A good chunk of my days are spent down in the bookstore's engine room. That's shipping & receiving to most people. It's a loud, raucous place where the music ranges from Heart's 70's rocker Crazy on You to the Decemberists' sea shanty The Mariner's Revenge Song, to Eric Clapton's Layla. The conversations are free-ranging affairs encompassing music, philosophy, movies, war, religion, culture, life and on many days, like yesterday, death. The personalities run from grouchy to ebullient with the ebullient people becoming grouchy when an unwanted shipment arrives at 4:30 on a cold day.
These days, I'm down there receiving all the titles that I bought in Chicago at the remainder show in late October. Just when I think I'm making some headway, another 20 boxes show up. "How could I have ordered so much?" I wonder in disgruntled amazement. I always think I've over-ordered in November, and usually by the end of December I'm cursing myself for running out of good remainder titles.
Slowly, I am working my way through the boxes with the help of our shipping and receiving manager and various book clerks that we are able to enlist into our services. I even got the eight-year-old son of one of our children's buyers to help me sticker the remainders a few weeks ago. He started out enthusiastically, but once he saw the returns guy working right next to him peeling off book labels, he became disenchanted. "Why am I putting on the labels, if Ryan's just going to take them off?" he said, as he went to find his mother and a Calvin & Hobbes book.
In shipping and receiving, it's easy to imagine that you are in the engine room of a great ship, feeding coal into the blazing furnace. Remainder companies are notorious for packing exceedingly heavy boxes, and your arms and back quickly become fatigued. It's also dusty and a bit dirty in our windowless basement, and there's a sense, especially at this time of year, that we can't work fast enough. We are always running out of something, or a bookseller is looking for a title that we have just received but haven't even labeled yet. We can never seem to feed our starship enough fuel to keep it at full speed. As Scottie used to say on Star Trek, "Captain, I need more time."
As for the remainders themselves, each box brings a surprise. I know that may seem odd, since I bought the books myself, but Chicago seems like a long time ago now, and I can hardly ever remember my buys. It's like my brain has a file-clearing mechanism. Once the information has been processed, I'm onto my next buy. At dinner, after I have spent a full day buying with a sales rep, my wife will ask me if the publisher had any good books. I'll stare at her blankly, not remembering a single book off a major buy, like the Random House Fall list. Gradually, as the evening wears on, I'll blurt out, interrupting our DVD, "Oh, there's a new John Irving novel," or "Roger Penrose has a gigantic new science book." By then, she will be done feigning interest and look at me blankly.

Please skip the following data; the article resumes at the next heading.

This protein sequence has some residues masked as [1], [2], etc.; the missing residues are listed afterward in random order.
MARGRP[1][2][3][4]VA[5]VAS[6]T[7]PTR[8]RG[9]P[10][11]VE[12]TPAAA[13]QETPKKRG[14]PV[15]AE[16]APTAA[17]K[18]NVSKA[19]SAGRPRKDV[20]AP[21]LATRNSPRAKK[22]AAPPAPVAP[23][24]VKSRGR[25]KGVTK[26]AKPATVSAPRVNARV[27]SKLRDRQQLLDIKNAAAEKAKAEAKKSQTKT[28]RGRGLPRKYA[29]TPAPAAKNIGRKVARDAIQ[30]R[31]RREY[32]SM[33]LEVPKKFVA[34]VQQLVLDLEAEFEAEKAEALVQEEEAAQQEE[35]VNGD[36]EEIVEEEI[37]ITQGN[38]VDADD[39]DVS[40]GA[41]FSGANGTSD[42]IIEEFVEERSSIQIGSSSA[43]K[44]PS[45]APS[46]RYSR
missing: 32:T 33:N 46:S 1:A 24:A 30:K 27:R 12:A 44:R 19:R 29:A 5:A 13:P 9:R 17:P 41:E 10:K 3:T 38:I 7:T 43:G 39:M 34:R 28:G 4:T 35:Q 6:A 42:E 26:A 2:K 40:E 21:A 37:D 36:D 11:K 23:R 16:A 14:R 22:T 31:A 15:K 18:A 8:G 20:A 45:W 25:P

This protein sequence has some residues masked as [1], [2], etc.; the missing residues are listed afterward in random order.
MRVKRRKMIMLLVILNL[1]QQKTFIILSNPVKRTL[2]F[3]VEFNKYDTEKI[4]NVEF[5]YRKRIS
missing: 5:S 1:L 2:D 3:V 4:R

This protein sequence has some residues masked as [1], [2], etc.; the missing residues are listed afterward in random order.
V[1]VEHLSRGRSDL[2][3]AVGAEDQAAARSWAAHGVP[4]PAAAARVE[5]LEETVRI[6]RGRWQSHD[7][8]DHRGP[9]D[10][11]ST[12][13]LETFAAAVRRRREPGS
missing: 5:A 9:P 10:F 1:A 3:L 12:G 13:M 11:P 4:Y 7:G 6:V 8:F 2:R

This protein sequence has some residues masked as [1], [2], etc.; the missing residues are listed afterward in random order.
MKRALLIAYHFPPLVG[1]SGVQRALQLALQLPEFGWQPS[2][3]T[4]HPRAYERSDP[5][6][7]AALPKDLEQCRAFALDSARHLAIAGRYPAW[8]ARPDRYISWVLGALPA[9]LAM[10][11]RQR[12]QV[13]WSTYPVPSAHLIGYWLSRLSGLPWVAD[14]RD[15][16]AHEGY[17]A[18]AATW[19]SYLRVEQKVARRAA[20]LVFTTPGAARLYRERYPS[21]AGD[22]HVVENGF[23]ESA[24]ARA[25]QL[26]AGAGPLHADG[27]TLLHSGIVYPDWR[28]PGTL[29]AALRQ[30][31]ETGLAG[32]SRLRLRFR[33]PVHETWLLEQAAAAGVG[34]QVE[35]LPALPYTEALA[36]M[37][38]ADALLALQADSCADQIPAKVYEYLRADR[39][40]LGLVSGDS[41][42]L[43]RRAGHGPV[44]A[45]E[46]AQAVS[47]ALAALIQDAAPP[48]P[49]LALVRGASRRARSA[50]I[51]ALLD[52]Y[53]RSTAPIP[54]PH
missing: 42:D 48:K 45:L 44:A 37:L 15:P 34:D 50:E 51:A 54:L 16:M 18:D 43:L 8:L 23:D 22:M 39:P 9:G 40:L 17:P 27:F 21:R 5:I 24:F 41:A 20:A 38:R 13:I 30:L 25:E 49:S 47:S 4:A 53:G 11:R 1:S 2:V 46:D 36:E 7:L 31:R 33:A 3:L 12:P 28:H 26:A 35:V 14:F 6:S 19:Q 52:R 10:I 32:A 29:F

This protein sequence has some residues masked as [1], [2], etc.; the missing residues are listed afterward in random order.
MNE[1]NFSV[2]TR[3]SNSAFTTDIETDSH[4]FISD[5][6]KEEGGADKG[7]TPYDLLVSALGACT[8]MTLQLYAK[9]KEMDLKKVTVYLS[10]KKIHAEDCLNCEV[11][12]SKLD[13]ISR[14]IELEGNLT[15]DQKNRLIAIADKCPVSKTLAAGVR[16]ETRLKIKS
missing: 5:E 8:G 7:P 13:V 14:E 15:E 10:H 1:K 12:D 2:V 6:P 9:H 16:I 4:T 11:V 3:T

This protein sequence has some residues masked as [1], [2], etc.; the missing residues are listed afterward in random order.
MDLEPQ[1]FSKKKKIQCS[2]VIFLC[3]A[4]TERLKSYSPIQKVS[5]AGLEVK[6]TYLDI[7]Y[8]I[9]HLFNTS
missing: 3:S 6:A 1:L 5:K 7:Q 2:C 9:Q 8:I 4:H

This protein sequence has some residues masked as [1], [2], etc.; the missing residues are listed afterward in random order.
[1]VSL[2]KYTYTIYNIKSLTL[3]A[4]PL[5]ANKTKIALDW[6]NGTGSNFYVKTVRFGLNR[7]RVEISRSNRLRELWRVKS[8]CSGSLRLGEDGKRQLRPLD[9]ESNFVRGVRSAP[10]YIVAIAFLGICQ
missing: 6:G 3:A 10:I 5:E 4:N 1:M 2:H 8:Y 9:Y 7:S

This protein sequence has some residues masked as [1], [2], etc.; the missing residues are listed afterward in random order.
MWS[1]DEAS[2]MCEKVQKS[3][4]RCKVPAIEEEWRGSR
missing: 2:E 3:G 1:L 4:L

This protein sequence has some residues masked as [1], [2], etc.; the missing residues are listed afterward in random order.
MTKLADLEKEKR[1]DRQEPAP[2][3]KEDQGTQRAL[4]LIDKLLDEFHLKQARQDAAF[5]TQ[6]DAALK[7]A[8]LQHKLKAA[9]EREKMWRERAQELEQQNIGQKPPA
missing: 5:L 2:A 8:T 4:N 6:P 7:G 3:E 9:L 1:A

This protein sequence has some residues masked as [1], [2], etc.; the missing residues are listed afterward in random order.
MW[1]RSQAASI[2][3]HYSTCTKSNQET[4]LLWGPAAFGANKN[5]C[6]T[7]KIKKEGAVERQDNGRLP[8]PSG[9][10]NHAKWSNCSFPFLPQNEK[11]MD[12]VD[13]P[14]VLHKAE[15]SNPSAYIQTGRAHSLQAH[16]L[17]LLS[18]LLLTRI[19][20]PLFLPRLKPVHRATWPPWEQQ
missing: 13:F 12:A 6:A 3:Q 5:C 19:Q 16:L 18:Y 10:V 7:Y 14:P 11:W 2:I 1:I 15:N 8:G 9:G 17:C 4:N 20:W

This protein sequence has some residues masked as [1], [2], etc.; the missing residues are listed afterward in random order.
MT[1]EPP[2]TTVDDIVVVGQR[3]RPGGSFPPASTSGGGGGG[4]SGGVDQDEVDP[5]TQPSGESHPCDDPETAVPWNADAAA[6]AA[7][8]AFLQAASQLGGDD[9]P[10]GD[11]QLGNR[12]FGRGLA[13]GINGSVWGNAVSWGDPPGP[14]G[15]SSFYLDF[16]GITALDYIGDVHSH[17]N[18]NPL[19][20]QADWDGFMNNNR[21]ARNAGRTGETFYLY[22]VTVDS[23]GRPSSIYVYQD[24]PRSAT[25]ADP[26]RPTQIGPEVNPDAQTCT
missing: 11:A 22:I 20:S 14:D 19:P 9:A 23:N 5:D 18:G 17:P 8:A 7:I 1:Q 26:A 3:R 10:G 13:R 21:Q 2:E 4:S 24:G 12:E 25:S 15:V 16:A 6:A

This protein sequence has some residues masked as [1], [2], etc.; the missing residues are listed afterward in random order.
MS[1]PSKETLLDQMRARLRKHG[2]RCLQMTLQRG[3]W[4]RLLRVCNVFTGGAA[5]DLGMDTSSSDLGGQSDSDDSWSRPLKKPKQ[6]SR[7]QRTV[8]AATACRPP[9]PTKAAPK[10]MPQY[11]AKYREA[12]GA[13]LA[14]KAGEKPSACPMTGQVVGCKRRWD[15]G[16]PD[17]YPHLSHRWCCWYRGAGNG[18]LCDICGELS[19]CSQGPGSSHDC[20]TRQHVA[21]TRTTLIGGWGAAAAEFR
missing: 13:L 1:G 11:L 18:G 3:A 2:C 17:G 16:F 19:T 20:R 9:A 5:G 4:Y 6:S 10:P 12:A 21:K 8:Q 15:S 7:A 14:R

Yesterday brought Charles Frazier's Thirteen Moons, his long awaited follow-up to Cold Mountain. I'm hoping it will be the perfect remainder. It was a disappointment as a new book, but there are thousands of people who loved Cold Mountain, and they just might be enticed to take a chance on Thirteen Moons for $8.98 in hardback.
I also pulled some amazing art books, published by George Braziller, out of the boxes. These books, including an oversized edition of Hiroshige: One Hundred Famous Views of Edo, are so exquisitely crafted that it is a pleasure just to touch them. Braziller uses ultra-thick paper and the Japanese printing brings forth all of the color in remarkably rich detail. Just caressing these books at work wasn't enough for me, so I immediately purchased Odilon Redon Pastels. Redon is an artist that you rarely see given such a sumptuous treatment. I was first beguiled by his work when we visited Paris in 2000 and saw his pastels in a dimly lit section of the Musee D'Orsay.
Well, it's back into the engine room for another day. Art and literature will have to wait. We have a busy weekend coming up, and the beast must be fed so we don't run aground. Quiet now, I can just barely hear them cranking up the music. Could it be Thin Lizzy beckoning me with The Boys are Back in Town?
December doings at Boswell - Kim Suhr's stories, Angela Brintlinger and Thomas Feerick on translating a Russian emigré cookbook, Eric Nehm on the Bucks, Carl Baehr on Irish Milwaukee, and a signing with John Gurda - Here we go! The last week of Boswell events in 2018. Tuesday, December 11, 7:00 PM, at Boswell: Kim Suhr, author of *Nothing to Lose: Stories* Wisconsin au...
2 days ago